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34 CRITICAL REVIEW.
A Voyage of Discovery to the North Pacific Ocean, and round
the World; in which the coast of North-West America has been carefully examined and accurately surveyed. Undertaken by his Majesty's Command, principally with a View to ascertain the Existence of any navigable Communication between the North Pacific and North Atlantic Oceans ; and performed in the Years 1790, 1791, 1792, 1793, 1794, and 1795, in the Discovery Sloop of War, and armed Tender Chatham, under the Command of Captain George Vancouver. 3 Vols. Royal 4to. With a Volume of Maps and Charts done up separately in Folio. 61. 6s. Boards. Robinsons. 1798.
The confident assertions of some pretended navigators, the hints and suspicions of philosophers, and, above all, the great importance of the discovery of a passage from the Northa ern Pacific Ocean to the Atlantic, induced the government of this country to send two vessels to renew the examination of the coast in different latitudes. When we investigated the subject in our review of Cook's last voyage *, we were confident that no such passage could exift. From a comparison of his easternmost longitudes with the observations in Hud. son's Bay, it was highly probable that more than 1500 miles of land intervened between the two seas. When Mr. Meares revived, with so much apparent probability, the existence of the straits of John de Fuca, in the fame parallel with lake Winnipeg, and when we again considered Slave Lake as the poffible source of Cook's river, we expressed our doubts whether at least fome inland communication might not exist. These doubts, however, vanished, and our former confidence was restored, when the members of the Hudson's Bay company published accounts of the land to the west of their factories. We not only find, from their information, that the distance between the seas is much greater than we had supposed, but that very high mountains, from north to fouth,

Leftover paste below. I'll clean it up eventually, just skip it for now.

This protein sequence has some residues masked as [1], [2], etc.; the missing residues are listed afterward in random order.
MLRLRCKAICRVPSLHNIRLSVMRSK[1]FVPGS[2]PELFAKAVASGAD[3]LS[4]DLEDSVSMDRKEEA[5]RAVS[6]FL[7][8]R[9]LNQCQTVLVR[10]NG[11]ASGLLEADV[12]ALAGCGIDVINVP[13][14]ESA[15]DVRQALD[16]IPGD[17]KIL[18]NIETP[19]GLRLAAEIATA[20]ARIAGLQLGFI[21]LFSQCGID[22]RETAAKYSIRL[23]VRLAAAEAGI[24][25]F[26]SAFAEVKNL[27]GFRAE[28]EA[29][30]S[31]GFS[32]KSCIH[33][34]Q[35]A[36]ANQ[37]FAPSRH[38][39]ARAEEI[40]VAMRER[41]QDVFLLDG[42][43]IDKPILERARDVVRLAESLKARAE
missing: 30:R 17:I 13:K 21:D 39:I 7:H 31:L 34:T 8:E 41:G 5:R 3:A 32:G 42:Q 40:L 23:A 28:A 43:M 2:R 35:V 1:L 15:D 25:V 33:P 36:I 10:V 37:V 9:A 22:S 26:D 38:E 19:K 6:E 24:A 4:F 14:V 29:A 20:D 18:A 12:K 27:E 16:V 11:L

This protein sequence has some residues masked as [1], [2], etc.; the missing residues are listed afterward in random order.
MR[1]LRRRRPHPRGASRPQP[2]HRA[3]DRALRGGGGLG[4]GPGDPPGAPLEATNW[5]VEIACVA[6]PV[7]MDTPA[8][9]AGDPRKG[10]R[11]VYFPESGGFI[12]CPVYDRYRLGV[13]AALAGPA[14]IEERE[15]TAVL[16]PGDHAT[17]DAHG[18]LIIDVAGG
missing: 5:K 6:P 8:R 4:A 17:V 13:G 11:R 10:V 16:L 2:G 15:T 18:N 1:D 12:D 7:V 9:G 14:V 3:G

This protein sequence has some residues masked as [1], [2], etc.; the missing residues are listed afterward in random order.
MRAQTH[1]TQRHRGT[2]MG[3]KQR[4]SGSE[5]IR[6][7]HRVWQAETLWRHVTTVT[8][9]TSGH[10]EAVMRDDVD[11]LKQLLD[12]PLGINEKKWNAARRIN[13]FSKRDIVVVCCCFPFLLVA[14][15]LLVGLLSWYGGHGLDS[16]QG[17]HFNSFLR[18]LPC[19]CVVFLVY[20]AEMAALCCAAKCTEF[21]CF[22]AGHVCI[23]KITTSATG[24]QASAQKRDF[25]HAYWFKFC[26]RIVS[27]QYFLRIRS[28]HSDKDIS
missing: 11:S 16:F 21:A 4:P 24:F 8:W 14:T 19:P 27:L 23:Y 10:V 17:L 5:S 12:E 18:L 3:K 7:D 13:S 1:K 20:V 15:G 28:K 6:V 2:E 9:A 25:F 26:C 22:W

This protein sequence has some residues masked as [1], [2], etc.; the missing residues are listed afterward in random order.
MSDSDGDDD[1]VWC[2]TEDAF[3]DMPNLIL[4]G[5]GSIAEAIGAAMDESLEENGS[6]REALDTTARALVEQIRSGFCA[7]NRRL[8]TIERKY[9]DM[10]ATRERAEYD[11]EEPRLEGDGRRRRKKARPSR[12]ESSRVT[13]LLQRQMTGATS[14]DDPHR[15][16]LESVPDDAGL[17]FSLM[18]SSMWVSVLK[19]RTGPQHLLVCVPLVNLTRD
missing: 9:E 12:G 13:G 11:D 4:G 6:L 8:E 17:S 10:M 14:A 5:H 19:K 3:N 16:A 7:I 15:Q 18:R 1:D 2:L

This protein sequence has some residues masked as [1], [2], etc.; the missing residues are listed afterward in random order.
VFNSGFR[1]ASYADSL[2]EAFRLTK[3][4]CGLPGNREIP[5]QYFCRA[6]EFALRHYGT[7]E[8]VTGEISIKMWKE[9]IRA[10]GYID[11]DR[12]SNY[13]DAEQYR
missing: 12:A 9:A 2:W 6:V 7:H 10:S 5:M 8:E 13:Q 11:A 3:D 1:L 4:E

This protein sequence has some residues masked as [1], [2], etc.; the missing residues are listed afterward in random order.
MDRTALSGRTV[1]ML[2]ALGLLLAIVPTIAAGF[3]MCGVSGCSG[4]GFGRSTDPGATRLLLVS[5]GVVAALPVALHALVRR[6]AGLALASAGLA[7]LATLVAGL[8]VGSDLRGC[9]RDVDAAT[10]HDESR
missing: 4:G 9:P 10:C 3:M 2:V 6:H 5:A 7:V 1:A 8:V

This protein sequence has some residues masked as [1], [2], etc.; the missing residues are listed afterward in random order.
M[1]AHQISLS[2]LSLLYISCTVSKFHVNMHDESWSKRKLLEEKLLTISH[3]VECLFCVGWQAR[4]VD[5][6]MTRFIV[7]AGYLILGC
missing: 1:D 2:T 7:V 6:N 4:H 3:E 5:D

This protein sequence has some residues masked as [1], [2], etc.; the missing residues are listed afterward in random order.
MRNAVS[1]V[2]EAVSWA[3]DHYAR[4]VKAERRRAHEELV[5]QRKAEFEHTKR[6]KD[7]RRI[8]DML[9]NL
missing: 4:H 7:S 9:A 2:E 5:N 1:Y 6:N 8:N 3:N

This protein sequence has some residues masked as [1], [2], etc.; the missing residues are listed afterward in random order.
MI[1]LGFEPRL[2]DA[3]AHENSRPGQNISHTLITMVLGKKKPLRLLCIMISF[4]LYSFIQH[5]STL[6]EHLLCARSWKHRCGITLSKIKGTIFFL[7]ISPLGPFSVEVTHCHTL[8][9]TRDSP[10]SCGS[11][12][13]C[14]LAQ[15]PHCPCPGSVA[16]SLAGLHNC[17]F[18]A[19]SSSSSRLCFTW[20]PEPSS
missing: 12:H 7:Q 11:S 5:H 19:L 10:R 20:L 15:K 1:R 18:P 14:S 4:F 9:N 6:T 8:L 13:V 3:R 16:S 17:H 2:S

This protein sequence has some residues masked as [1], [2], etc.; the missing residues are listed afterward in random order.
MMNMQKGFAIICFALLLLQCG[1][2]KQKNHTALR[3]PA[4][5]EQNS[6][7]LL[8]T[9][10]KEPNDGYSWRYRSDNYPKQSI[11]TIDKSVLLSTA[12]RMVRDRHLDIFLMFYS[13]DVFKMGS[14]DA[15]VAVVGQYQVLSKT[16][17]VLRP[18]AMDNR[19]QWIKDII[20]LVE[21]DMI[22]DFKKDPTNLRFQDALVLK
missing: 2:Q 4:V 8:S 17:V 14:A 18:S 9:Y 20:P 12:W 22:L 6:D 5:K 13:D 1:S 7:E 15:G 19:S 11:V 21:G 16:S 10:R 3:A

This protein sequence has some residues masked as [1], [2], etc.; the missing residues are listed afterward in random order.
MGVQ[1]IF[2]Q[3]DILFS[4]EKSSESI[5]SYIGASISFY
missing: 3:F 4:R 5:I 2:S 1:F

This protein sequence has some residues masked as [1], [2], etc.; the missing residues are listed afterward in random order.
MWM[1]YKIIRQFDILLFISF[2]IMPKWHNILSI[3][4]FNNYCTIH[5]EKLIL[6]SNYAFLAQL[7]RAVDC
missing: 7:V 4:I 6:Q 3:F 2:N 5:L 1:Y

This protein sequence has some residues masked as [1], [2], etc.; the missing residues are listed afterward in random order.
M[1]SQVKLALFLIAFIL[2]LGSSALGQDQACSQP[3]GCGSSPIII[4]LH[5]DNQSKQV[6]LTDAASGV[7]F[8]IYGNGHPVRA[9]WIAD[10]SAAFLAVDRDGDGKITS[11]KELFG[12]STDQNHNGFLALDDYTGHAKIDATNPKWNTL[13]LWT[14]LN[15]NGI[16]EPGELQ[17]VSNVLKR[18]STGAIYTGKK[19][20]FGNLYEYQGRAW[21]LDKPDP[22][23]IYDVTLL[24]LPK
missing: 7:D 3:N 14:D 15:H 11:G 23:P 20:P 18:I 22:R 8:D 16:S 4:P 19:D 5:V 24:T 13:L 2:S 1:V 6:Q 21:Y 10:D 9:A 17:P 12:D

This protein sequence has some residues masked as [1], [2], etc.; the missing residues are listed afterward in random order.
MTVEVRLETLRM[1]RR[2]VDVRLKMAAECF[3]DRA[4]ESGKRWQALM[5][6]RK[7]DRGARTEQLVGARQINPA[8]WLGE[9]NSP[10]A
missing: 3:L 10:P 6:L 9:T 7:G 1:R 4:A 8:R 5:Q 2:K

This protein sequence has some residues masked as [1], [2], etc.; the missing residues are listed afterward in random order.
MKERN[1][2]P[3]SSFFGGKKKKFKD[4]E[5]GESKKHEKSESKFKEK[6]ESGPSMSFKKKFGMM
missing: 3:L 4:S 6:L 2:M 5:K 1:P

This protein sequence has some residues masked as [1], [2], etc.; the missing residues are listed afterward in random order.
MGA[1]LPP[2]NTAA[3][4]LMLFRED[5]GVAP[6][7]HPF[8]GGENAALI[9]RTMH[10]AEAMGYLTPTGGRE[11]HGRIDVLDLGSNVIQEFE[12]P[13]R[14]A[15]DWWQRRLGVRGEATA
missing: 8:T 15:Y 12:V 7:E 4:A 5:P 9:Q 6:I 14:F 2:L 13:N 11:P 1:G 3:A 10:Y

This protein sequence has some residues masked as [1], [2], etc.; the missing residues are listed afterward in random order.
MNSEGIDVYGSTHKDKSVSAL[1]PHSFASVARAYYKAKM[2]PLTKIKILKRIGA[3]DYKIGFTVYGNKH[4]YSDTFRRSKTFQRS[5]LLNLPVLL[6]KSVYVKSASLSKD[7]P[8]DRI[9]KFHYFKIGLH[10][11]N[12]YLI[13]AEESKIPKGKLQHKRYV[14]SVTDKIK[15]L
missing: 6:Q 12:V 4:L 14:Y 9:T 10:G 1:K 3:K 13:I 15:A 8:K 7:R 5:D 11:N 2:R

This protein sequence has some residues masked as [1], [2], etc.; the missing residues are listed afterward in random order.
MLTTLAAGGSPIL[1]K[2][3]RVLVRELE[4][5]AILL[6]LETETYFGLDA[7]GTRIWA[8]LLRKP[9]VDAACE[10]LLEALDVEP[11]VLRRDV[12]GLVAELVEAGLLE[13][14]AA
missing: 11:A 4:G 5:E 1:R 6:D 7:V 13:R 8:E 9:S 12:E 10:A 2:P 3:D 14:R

* See Crit. Rev. Vol. LVIII. p. 1. CRIT. REY, VOL. XXIV,